The drugs used to fight cancer extend life for millions of people
and sometimes eradicate the disease completely. In doing so, they
can also inadvertently harm the heart and arteries. Some
chemotherapies can trigger immediate problems, such as blood
vessel spasms or irregular heart rhythms, while others can set
off slow changes that accelerate artery-clogging atherosclerosis
or lead to heart failure.
Drugs often linked to heart damage include the anthracyclines and
anthraquinolones — doxorubicin, daunorubicin, epirubicin,
mitoxantrone, and others. They are used to treat a variety of
cancers, including leukemia, lymphoma, and cancers of the breast,
uterus, ovary, and lung. At high cumulative doses, these drugs
can weaken the left ventricle, the heart's main pumping chamber,
leading to heart failure. To prevent this from happening, doctors
try to make sure that the lifetime dose of these medicines stays
below the threshold for heart problems.
Trastuzumab (Herceptin) is an antibody treatment for one type of
breast cancer. Treatment with trastuzumab has led to improvements
in survival for women with this type of cancer. But it, too, can
weaken the left ventricle. That's why women receiving trastuzumab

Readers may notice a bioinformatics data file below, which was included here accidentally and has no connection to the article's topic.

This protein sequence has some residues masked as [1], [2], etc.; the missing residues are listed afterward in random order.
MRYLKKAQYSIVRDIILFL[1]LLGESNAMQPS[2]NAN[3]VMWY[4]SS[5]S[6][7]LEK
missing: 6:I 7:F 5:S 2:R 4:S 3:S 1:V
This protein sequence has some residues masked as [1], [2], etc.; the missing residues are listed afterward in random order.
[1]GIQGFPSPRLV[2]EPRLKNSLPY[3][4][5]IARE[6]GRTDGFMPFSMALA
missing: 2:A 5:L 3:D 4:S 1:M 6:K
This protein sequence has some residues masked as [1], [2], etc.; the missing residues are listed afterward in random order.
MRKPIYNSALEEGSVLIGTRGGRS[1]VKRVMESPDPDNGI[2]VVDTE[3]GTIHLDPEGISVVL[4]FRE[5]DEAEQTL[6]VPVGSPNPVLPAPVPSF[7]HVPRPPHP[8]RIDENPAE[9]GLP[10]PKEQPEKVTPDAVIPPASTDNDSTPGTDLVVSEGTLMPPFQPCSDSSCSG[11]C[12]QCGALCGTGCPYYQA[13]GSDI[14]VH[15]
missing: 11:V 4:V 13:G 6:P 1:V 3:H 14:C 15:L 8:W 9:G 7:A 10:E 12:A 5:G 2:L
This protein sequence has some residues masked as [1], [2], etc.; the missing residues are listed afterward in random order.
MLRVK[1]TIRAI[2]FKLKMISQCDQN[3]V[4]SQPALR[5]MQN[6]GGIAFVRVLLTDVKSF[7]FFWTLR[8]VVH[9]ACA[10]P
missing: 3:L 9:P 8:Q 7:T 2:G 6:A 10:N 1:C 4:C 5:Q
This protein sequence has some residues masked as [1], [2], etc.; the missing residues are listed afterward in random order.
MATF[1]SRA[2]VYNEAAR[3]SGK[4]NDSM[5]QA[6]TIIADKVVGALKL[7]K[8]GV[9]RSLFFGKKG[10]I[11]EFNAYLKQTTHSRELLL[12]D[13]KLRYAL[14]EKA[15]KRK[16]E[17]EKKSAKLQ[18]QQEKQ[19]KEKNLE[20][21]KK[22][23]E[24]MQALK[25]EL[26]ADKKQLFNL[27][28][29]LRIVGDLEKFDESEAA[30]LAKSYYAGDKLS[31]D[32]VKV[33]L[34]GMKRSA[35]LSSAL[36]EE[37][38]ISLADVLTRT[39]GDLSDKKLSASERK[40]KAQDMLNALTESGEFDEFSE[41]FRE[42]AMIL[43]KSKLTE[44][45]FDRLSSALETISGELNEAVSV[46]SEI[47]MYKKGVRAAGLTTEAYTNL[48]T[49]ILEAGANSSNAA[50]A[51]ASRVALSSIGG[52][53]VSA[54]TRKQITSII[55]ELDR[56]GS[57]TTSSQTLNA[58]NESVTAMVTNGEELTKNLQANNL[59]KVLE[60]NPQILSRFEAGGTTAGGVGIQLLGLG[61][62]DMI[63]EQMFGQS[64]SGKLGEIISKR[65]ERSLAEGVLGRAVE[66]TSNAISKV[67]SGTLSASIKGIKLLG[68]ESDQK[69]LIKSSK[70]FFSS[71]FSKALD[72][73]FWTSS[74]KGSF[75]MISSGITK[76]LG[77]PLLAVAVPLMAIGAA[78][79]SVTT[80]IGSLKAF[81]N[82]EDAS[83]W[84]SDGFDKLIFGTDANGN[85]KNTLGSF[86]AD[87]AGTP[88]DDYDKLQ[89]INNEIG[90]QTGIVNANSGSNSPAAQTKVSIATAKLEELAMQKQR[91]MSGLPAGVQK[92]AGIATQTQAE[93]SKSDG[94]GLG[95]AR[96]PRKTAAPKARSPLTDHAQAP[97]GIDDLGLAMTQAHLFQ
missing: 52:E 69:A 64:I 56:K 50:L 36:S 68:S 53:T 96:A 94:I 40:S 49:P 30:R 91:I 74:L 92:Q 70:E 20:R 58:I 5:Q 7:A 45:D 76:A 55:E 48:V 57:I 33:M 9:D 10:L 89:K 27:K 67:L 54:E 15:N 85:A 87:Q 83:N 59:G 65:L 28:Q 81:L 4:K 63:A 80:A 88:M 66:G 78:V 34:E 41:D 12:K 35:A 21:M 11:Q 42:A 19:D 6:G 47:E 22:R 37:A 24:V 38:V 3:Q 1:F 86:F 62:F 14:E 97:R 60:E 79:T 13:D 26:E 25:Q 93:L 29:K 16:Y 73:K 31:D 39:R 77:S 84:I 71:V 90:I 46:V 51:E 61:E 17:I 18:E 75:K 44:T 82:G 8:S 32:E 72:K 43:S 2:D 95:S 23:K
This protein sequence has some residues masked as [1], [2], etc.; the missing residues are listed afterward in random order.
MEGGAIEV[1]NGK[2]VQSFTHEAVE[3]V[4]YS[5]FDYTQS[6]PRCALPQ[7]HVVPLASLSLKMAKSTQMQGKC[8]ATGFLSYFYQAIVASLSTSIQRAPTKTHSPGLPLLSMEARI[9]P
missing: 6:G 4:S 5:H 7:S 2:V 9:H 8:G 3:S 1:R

should have their heart function monitored closely during
treatment. Platinum-based agents like cisplatin, a mainstay for
treating testicular cancer, can damage the inner lining of
arteries, causing spasms that can lead to chest pain (angina) or
The cardiac side effects of anthracyclines, trastuzumab,
cisplatin, and other chemotherapy agents may be seen early, as
treatment is under way. Temporarily stopping the drug, lowering
the dose, or starting treatment with an ACE inhibitor or other
heart-protecting medicine are ways to allow chemotherapy to
continue. However, cardiac side effects can also emerge decades
after treatment is completed. That's why it is important to be
vigilant for new symptoms that could herald changes in heart
function. Research to make chemotherapy less dangerous for the
heart is under way.
Cardiac cancer — uncommon but possible
Heart cells grow and multiply at a glacial pace. Although
this presents problems for healing after a heart attack,
it makes the heart a relatively rare site for cancer. Yet
cardiac cancer does occur. In the United States each
year, several hundred people are diagnosed with tumors
that originate in the heart (primary cardiac cancer).
Many others develop cardiac tumors that have spread from
elsewhere in the body (secondary or metastatic cancer).
Up to three-quarters of all primary heart tumors are
benign, meaning they don't grow in an unlimited,
aggressive manner, don't invade surrounding tissues, and